Interview: Bigfoot's Killer NIC, Exposed

Since its release, the Killer NIC has garnered a reputation for being an extravagant and largely unnecessary add-on for the do-it-yourselfer. Seeking additional insight, we approached the card’s designer.

A few weeks back, we ran a news story about the Killer NIC becoming available from Dell as an option in its XPS 630 and 730 high end systems – both the M1 and K1 version of the card are available for stand-alone purchase from Dell as well.

However, we feel that we may have caused some confusion surrounding the effectiveness of the Killer NIC based on feedback received from our readers. In an attempt to clarify the claimed pros & cons of the Killer NIC, Tom’s Hardware went straight to the source. We managed to catch up with Harlan Beverly, CEO of BigFoot Networks. Harlan is the mad scientist behind the Killer NIC’s technology and he has a very impressive track record of engineering under his belt. Once a design engineer at Intel, Harlan knows the down-low on networking.

So before we move onto the actual interview itself, let us rewind a little and explain what the Killer NIC is, what it is supposed to do for you, and what it purportedly brings to the table that other Network Interface Controllers (NIC) do not.

The Killer NIC is a specially designed NIC targeted specifically at the hard-core gamer. A lot of people dismiss the Killer NIC as ‘bogus’ because they think that its main focus is to ‘lower your ping’. Technically, that is just one aspect of the card.

As we all know, we have no control over what happens between our personal computers and the servers on the Internet that we access to inflict damage upon our fellow friends and gamers. What we do have control over is the resources within our operating systems. This is where the Killer NIC is claimed to shine brightly, using its ability to bypass the Windows IP stack and directly handle & process all User Datagram Protocol (UDP) packets. UDP is the foundation for communication in multi-player gaming online and on Local Area Networks (LAN).

Pretty much every enthusiast motherboard comes complete with at least one or two on-board Ethernet controllers. These on-board controllers often offer TCP Offloading. TCP Offloading has its place and gaming is not one of them in this author’s opinion. There has been a large misconception surrounding this for a long time. TCP Offloading is useless in gaming for two reasons: TCP Offloading is designed to increase throughput, not decrease latency and games do not use TCP packets for communication.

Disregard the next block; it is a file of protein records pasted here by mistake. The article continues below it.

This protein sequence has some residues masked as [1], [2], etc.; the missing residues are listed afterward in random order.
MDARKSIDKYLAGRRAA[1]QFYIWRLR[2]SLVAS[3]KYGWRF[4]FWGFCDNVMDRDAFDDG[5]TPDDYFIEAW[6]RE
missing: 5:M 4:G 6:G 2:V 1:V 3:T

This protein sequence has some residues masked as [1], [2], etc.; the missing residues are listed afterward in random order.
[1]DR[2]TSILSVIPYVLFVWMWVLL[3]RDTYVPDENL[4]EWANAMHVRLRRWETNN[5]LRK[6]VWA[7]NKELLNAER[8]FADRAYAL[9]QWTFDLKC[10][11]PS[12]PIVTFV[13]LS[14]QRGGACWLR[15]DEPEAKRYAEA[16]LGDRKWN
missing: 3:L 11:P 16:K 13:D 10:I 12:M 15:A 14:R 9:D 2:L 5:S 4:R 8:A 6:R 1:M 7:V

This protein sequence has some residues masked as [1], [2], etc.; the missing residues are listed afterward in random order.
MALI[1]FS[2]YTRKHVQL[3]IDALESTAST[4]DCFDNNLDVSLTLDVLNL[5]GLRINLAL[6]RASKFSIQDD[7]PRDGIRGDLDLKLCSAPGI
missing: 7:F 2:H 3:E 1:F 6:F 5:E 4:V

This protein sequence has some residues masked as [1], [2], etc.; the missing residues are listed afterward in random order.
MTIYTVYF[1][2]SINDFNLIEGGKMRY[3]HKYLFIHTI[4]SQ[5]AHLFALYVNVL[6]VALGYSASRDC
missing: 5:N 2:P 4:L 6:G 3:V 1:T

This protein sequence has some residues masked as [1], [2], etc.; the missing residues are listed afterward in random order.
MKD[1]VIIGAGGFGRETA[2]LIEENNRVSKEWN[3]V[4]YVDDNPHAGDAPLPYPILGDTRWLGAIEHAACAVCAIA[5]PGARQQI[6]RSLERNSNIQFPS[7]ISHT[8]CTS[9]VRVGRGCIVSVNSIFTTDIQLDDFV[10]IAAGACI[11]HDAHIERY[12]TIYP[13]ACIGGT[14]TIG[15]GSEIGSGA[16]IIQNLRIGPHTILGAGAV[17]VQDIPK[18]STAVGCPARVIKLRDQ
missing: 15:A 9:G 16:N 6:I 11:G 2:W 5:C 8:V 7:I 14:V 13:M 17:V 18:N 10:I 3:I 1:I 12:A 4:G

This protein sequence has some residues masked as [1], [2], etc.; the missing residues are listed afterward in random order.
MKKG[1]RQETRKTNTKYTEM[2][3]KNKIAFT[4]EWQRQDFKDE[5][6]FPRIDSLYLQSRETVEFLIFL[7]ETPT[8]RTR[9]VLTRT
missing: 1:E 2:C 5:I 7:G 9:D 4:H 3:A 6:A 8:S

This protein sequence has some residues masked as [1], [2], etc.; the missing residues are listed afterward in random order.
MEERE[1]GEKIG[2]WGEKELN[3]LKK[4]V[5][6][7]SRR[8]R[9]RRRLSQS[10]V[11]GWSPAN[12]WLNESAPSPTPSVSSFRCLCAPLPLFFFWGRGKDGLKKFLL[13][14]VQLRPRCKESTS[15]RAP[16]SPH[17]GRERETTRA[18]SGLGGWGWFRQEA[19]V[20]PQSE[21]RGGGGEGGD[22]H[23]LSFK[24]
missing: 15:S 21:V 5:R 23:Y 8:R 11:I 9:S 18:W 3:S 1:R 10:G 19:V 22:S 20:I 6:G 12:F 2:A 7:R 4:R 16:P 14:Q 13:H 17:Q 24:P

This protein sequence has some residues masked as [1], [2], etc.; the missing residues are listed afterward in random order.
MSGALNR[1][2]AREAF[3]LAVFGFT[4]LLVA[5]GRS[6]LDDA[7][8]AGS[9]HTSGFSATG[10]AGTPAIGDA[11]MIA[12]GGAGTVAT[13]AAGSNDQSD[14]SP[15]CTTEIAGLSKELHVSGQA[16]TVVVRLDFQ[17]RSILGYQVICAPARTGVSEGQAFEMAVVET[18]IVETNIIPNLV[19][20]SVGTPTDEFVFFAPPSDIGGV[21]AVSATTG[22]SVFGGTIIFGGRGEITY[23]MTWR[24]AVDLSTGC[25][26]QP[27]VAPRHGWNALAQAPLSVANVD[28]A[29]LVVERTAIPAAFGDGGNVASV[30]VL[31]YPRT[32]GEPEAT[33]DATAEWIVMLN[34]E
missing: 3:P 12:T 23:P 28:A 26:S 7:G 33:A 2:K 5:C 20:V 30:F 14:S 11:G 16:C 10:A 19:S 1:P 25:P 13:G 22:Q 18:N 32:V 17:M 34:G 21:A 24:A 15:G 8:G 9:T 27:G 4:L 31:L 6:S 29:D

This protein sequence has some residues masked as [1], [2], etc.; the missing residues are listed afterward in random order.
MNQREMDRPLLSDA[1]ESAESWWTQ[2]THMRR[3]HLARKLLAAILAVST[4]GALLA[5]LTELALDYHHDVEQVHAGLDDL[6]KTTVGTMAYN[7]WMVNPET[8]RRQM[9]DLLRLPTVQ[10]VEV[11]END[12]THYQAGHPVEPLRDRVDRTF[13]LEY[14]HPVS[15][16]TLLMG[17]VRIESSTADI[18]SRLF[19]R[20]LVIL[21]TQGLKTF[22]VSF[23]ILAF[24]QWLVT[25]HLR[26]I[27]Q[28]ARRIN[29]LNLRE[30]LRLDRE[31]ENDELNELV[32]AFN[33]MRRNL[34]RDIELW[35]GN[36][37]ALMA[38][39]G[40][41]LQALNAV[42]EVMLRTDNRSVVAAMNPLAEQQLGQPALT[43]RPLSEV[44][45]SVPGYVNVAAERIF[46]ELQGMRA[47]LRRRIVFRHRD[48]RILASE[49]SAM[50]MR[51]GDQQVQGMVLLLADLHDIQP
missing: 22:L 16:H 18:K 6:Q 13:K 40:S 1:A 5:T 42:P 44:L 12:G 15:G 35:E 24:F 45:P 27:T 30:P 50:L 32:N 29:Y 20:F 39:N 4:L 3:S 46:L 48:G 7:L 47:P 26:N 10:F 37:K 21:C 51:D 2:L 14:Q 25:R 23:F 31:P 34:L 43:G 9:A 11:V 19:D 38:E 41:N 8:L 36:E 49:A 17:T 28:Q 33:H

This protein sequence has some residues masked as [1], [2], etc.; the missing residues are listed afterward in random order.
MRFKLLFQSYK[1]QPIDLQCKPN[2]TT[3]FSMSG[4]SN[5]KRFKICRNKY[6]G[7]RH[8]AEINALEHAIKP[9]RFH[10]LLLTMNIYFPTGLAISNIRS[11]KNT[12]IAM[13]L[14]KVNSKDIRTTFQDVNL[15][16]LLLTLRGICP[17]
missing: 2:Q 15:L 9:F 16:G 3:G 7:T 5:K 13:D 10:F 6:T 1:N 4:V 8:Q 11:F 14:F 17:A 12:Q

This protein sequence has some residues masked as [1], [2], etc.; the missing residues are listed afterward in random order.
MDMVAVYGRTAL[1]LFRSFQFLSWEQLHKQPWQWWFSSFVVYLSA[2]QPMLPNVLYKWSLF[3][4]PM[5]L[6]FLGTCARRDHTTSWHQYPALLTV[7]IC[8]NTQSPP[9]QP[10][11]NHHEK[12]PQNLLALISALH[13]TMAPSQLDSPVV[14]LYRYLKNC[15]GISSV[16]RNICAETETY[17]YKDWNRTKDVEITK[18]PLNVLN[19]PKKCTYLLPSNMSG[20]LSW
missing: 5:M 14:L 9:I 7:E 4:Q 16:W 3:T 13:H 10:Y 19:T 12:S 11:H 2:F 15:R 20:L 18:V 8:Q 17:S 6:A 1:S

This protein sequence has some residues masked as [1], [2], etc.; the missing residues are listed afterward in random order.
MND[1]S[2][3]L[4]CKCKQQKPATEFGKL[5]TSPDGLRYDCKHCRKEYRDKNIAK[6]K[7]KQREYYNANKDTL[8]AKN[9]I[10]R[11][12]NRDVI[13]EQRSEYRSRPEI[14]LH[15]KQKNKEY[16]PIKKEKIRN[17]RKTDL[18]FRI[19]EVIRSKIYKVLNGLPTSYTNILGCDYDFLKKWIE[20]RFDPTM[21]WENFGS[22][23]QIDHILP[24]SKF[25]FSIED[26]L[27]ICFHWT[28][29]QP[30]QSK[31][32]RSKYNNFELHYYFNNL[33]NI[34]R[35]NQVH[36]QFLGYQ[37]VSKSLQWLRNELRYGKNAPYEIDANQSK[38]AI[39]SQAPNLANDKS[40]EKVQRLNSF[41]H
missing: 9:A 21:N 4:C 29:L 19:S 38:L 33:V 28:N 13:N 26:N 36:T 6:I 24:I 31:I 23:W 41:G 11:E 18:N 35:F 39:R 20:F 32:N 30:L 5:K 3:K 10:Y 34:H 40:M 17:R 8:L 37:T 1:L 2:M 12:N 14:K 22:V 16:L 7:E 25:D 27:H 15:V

Another misconception is that plonking a server NIC into your workstation will render the same results. This is far from the truth, actually. Server NIC’s do not process UDP with their own on-board processors. Server NIC’s are designed for increased throughput and handling large amounts of TCP streams at one time.

So how does Killer NIC increase your frame rate and lower ping, exactly? According to Bigfoot:

The Killer Gaming Network Card from Bigfoot Networks is designed to reduce lag and latency often experienced in high action interactive MMO and First Person Shooter games. Killer accelerates your game data for a smoother more responsive online gaming experience and a competitive edge.

*-Improved Responsiveness: Bypasses the Windows® network stack reducing in-game ping and giving you the edge you need. *-Smoother Gameplay When it Matters Most: Offloads all network processing from the CPU to boost frame rates, especially during moments of intense action. *-Faster Game Data: Game network packets are prioritized so they get to and from your game faster.

The problem here is that most gamers know that while you can optimize your own hardware, you can’t exactly do anything at the connection level, the routing level, the ISP level and the serving end. Despite significant criticism and doubt, Harlan Beverly is out to clear up what he considers to be misconceptions about the Killer NIC. He details to us just exactly why the Killer NIC is different from other NICs and talks in detail about the on-board processing that goes on.

We’re waiting for our own sample to test these claims, however. Until then, true performance numbers are still up in the air. We’ll do a full review once the cards are in, but in the mean-time, check out our interview with Harlan for the scoop behind his company’s flagship product.

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  • Anonymous
    Surely the overall game network is only as fast as the slowest component. Your network card may be optomised but if it is waiting for slower player's systems to respond then where is the advantage? Is there any benchmarking to show an advantage for this technology and are millisecond gains noticable in the real world?
  • Anonymous
    the game has to wait for windows to handle the IP normally. faster systems do this faster but its always faster if the whole stack is operated by specialised hardware. i think the reduction in latency is a 2 digit figure. thats noticeable in twitch games
  • Anonymous